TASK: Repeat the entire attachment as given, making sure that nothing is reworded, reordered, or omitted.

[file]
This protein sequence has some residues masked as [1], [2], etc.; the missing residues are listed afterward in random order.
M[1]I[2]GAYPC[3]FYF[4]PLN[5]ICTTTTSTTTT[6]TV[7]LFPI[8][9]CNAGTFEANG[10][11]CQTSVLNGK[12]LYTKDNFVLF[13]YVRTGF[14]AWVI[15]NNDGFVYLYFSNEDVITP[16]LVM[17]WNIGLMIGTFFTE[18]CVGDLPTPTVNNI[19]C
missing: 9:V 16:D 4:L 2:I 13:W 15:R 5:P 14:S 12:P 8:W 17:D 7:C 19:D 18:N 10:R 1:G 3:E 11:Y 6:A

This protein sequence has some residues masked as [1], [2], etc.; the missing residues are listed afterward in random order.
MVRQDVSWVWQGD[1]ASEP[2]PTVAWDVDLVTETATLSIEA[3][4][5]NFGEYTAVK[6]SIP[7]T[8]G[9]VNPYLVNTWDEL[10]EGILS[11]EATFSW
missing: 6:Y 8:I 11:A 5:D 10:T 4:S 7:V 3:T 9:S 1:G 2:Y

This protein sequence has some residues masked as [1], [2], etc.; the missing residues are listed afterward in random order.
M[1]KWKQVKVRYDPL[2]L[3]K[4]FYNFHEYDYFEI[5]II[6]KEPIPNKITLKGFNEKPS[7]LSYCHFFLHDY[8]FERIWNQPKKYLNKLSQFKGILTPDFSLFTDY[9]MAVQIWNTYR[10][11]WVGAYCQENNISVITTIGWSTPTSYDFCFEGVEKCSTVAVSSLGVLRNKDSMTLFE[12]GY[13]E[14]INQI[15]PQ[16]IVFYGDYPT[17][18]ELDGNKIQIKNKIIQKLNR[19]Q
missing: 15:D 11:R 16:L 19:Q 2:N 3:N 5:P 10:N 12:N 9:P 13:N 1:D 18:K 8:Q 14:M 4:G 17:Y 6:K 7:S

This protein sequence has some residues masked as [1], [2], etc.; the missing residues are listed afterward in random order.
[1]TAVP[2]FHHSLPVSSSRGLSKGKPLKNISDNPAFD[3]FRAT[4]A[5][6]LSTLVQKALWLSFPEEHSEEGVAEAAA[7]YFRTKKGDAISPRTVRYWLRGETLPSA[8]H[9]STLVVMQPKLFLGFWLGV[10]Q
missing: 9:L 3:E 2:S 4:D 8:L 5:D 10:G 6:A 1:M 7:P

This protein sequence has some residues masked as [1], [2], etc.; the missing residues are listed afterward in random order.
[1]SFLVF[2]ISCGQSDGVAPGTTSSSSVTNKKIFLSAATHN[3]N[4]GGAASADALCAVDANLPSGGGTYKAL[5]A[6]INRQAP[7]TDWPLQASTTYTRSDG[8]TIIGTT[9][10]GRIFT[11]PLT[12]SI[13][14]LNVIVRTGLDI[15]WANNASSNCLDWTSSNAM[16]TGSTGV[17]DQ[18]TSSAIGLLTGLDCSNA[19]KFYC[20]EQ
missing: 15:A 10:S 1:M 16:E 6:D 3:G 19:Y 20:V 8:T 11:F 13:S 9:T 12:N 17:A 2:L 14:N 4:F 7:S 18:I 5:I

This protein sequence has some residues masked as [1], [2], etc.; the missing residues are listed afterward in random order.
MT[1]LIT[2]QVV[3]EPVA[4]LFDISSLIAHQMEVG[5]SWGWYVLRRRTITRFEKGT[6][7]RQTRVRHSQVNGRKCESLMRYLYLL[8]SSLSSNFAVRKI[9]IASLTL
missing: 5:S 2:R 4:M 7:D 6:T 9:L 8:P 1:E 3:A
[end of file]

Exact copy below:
This protein sequence has some residues masked as [1], [2], etc.; the missing residues are listed afterward in random order.
M[1]I[2]GAYPC[3]FYF[4]PLN[5]ICTTTTSTTTT[6]TV[7]LFPI[8][9]CNAGTFEANG[10][11]CQTSVLNGK[12]LYTKDNFVLF[13]YVRTGF[14]AWVI[15]NNDGFVYLYFSNEDVITP[16]LVM[17]WNIGLMIGTFFTE[18]CVGDLPTPTVNNI[19]C
missing: 9:V 16:D 4:L 2:I 13:W 15:R 5:P 14:S 12:P 8:W 17:D 7:C 19:D 18:N 10:R 1:G 3:E 11:Y 6:A

This protein sequence has some residues masked as [1], [2], etc.; the missing residues are listed afterward in random order.
MVRQDVSWVWQGD[1]ASEP[2]PTVAWDVDLVTETATLSIEA[3][4][5]NFGEYTAVK[6]SIP[7]T[8]G[9]VNPYLVNTWDEL[10]EGILS[11]EATFSW
missing: 6:Y 8:I 11:A 5:D 10:T 4:S 7:V 3:T 9:S 1:G 2:Y

This protein sequence has some residues masked as [1], [2], etc.; the missing residues are listed afterward in random order.
M[1]KWKQVKVRYDPL[2]L[3]K[4]FYNFHEYDYFEI[5]II[6]KEPIPNKITLKGFNEKPS[7]LSYCHFFLHDY[8]FERIWNQPKKYLNKLSQFKGILTPDFSLFTDY[9]MAVQIWNTYR[10][11]WVGAYCQENNISVITTIGWSTPTSYDFCFEGVEKCSTVAVSSLGVLRNKDSMTLFE[12]GY[13]E[14]INQI[15]PQ[16]IVFYGDYPT[17][18]ELDGNKIQIKNKIIQKLNR[19]Q
missing: 15:D 11:R 16:L 19:Q 2:N 3:N 5:P 10:N 12:N 9:P 13:N 1:D 18:K 8:Q 14:M 4:G 17:Y 6:K 7:S

This protein sequence has some residues masked as [1], [2], etc.; the missing residues are listed afterward in random order.
[1]TAVP[2]FHHSLPVSSSRGLSKGKPLKNISDNPAFD[3]FRAT[4]A[5][6]LSTLVQKALWLSFPEEHSEEGVAEAAA[7]YFRTKKGDAISPRTVRYWLRGETLPSA[8]H[9]STLVVMQPKLFLGFWLGV[10]Q
missing: 9:L 3:E 2:S 4:D 8:L 5:D 10:G 6:A 1:M 7:P

This protein sequence has some residues masked as [1], [2], etc.; the missing residues are listed afterward in random order.
[1]SFLVF[2]ISCGQSDGVAPGTTSSSSVTNKKIFLSAATHN[3]N[4]GGAASADALCAVDANLPSGGGTYKAL[5]A[6]INRQAP[7]TDWPLQASTTYTRSDG[8]TIIGTT[9][10]GRIFT[11]PLT[12]SI[13][14]LNVIVRTGLDI[15]WANNASSNCLDWTSSNAM[16]TGSTGV[17]DQ[18]TSSAIGLLTGLDCSNA[19]KFYC[20]EQ
missing: 15:A 10:S 1:M 16:E 6:D 3:G 19:Y 20:V 8:T 11:F 13:S 9:T 12:N 17:A 2:L 14:N 4:F 7:S 18:I 5:I

This protein sequence has some residues masked as [1], [2], etc.; the missing residues are listed afterward in random order.
MT[1]LIT[2]QVV[3]EPVA[4]LFDISSLIAHQMEVG[5]SWGWYVLRRRTITRFEKGT[6][7]RQTRVRHSQVNGRKCESLMRYLYLL[8]SSLSSNFAVRKI[9]IASLTL
missing: 5:S 2:R 4:M 7:D 6:T 9:L 8:P 1:E 3:A